Tuesday, April 24, 2012

Currency equals currency on the internet

I didn't have time this morning to write here. Tonight it's late - I played tennis with my girls, started tea and then responded to a few comments.

It appears that Andrew Bolt is to grace Sydney radio.  This comment will be totally obscure to international readers. I simply note that if you want to make money in our internet world, be current. Target you writing to a specific audience. Keep your writing short so that your audience doesn't have to think. Throw in some controversy so that you will be attacked and defended. Then let it all roll.

I know how to do it. I just don't want to. It's not envy or jaundice. It's not an inflated sense of my own importance. I just live in a different world.   


Anonymous said...


re your various comments on blogging v twitter and fb, I was thinking yesterday about Tim Blair's efforts (which last time I checked seemed mostly to be of the provocative, sub-editor-headline sort) and how he would possibly qualify as a successful twitter-blogger?

Anyway, was prompted to put this thought on paper in light of your own comments in this post.


Anonymous said...

Also, on Bolt, I understood that both he and Steve Price were on uncompleted contracts with the Macquarie Group - so it was either pay them to sit on their hands, or pay them to talk.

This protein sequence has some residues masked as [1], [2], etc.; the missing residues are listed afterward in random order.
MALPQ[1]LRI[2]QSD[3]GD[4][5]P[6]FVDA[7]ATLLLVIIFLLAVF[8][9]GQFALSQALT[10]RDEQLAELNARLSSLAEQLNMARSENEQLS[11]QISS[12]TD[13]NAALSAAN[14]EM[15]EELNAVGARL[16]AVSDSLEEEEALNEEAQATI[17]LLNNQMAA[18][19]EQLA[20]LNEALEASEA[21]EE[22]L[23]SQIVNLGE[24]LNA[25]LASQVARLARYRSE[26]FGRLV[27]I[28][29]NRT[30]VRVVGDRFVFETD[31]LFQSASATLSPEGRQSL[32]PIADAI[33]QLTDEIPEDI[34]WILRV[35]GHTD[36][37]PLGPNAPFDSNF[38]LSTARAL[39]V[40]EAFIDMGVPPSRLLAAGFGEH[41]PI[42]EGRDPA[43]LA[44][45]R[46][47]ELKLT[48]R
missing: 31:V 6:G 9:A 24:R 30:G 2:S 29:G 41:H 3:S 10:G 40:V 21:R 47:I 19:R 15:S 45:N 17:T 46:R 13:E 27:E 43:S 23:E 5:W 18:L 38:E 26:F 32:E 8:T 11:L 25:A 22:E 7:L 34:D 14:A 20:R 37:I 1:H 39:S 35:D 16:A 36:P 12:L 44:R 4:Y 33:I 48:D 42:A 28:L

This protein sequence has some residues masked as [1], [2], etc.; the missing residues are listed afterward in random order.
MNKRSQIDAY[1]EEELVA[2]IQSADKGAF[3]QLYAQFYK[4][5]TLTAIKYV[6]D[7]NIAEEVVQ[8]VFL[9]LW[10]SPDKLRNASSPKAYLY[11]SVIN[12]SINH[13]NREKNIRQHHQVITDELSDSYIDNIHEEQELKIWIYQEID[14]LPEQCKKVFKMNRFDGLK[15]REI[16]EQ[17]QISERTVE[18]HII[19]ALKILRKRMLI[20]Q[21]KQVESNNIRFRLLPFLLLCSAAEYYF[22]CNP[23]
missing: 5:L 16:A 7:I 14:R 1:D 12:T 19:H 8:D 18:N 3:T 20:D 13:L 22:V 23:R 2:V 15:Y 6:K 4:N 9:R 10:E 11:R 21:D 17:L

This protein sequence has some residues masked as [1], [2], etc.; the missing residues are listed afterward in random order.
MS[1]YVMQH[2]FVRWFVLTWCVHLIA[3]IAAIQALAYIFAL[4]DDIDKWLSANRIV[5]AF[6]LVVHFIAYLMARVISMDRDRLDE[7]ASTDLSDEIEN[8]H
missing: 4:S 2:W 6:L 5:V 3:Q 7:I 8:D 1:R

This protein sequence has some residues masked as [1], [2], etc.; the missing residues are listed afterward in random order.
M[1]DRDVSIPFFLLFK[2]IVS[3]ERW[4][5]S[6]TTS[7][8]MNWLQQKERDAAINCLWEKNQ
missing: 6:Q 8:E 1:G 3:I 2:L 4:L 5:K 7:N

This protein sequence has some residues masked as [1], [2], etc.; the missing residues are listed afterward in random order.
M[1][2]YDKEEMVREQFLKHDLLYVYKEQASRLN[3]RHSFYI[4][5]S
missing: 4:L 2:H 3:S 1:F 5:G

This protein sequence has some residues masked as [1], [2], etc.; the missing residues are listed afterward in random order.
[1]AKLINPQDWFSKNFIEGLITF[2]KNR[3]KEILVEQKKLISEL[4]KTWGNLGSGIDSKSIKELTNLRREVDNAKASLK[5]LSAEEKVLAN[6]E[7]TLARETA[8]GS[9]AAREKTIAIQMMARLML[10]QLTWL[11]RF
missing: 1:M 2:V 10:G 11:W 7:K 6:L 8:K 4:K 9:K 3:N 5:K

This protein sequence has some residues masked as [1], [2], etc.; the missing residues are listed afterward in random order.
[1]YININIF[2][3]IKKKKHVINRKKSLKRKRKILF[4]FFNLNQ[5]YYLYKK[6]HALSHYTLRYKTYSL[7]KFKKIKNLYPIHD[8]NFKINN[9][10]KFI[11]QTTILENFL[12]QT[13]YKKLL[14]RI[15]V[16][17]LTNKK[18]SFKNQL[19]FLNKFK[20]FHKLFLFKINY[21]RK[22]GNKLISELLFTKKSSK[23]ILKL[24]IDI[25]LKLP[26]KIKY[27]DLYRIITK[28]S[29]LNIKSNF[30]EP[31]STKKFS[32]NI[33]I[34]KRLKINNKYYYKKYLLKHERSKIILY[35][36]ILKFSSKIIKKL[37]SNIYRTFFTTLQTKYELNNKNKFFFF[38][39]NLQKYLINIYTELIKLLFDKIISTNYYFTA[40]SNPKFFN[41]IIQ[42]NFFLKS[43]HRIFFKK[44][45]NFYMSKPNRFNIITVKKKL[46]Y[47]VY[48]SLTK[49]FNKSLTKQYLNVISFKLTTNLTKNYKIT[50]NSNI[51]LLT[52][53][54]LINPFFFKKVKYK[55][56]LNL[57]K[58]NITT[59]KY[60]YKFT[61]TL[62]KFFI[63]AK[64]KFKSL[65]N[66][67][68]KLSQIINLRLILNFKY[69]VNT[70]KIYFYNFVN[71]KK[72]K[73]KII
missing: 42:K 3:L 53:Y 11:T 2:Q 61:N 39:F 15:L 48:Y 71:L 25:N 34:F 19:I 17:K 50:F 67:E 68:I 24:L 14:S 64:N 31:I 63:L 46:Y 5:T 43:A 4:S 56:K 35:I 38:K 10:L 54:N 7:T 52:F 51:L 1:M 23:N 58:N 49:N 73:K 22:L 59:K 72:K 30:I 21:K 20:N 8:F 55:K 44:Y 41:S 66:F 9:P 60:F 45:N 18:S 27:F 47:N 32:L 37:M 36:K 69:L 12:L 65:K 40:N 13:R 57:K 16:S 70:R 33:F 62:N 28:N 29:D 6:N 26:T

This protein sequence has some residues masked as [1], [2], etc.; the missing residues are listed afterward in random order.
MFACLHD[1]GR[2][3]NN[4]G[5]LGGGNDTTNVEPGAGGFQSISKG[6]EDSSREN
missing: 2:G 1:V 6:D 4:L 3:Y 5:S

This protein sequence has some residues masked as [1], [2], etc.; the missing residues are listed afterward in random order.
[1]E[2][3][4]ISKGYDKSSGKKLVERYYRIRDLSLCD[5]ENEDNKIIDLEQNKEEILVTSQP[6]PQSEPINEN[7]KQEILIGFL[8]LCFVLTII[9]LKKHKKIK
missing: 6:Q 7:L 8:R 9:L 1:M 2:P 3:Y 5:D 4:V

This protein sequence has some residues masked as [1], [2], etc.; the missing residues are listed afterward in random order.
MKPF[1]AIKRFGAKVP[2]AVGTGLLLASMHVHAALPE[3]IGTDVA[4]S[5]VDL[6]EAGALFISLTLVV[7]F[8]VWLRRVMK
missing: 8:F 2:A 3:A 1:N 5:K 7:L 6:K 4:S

Not much management choice there.

ha! - one of the wv's is "onsindi" - which is where they'll be!


Jim Belshaw said...

Good morning, kvd. Tim does classify as a success in the sense he makes money!

Didn't know about the Bolt contract. Laughed at "onsindi". Probably should be "onsidni."

Rod said...

I think Bolt's blogs are more about political entertainment (yes, that sounds strange). He blogs and comments on a more than superficial level, but less than a detailed level. This means that it is not detailed enough to be informative but is enough for people to touch on the subject and be engaged enough for Bolt to make an exciting opinion that hits hard (just like some commercial current affairs programs). I think it was that bunch of weirdos, The Chaser who bought the excellent term news-tainment into more popular use. I think Bolt is on the news-tainment level.

Jim Belshaw said...

I think that's a fair comment, Rod!